UK – Monkeypox Cases Increasing Fasts In The Last 24 Hours


In the last 24 hours, the number of confirmed monkeypox cases outside of the African continent has jumped to 613 cases covering 28 countries.

The United Kingdom is turning out to be the hotspot for monkeypox infections with confirmed cases now rising to 180 and more than 784 individuals suspected of contracting the disease now under investigations with some placed in quarantine.

  • U.K. health authorities have urged anyone who tests positive for the monkeypox virus to abstain from sex until their symptoms have cleared.
  • The U.K. Health Security Agency also recommended that previously infected persons continue to use condoms for a period of eight weeks after the virus has passed to combat rising cases.

In new guidance released Monday, the U.K. Health Security Agency also recommended that previously infected persons continue to use condoms for a period of eight weeks after the virus has passed, as a precautionary measure.

The health agency said the risks to the general public remain low, but encouraged people to contact a health professional if they notice any unusual rashes or lesions.

Rising risks of sexual transmission
Monkeypox is a rare infectious disease typically found in Central and West African countries. Symptoms include rashes, fever, headaches, muscle ache, swelling and backpain.

While the virus is generally mild, usually clearing up on its own within two to four weeks, health experts have voiced concern over the recent spike in cases in countries where monkeypox does not usually spread, and the growing risks of community transmission.

The majority of cases so far have been spread through sex, with a particular concentration of cases occurring within the gay and bisexual communities and men who have sex with men, according to the World Health Organization.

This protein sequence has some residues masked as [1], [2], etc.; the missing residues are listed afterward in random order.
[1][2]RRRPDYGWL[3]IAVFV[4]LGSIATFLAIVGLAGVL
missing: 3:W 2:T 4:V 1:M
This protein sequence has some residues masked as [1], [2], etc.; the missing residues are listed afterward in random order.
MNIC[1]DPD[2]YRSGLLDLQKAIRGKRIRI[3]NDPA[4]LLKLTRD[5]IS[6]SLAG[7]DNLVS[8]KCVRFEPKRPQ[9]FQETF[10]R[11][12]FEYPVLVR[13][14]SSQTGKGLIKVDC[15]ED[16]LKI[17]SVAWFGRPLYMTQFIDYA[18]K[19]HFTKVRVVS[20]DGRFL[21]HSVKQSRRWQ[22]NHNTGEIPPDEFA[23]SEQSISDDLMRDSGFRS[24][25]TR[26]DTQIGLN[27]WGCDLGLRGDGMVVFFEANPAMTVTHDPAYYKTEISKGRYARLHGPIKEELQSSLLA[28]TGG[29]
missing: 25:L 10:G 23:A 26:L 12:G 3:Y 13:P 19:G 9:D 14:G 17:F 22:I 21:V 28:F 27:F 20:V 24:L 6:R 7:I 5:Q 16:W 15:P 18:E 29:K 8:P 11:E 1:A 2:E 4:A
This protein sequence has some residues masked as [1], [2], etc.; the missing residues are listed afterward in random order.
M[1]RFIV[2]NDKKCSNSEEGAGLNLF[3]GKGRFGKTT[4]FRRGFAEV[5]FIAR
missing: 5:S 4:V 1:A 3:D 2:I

Typically, poxviruses have low evolutionary rates of around one mutation per genome per year.
Researchers have found that Since 2017, the lineage leading to the recent samples has a peculiar mutation pattern where almost all mutations are G->A or C->T.
The researchers have mapped the fraction of all mutations that are either G->A or C->T and the fraction of them that occur in the specific context (G followed by A for G->A, T preceding C for C->T mutations) onto a tree.
This change in mutation pattern likely marks the jump from the original host to humans or an intermediate host where a host enzyme (maybe APOBEC3) might mutate the genome. The rate of change increased 10 to 20-fold and is now around one change per month!®ression=hide
This alarmingly indicates that the new monkeypox strain that is currently circulating is also mutating at a rapid rate and is a cause for major concern.

When asked on Monday whether the recent outbreak could escalate into a pandemic, the WHO’s technical lead for monkeypox, Dr Rosamund Lewis, said: “The answer is we don’t know, but we don’t think so.”
Dr Lewis added, “Monkeypox is a DNA virus, meaning it contains DNA in its genetic material. Health experts don’t yet know a lot more about its genetic makeup, but current data suggests that it doesn’t transmit or mutate as easily as other viruses like SARS-CoV-2 which is a RNA virus.”


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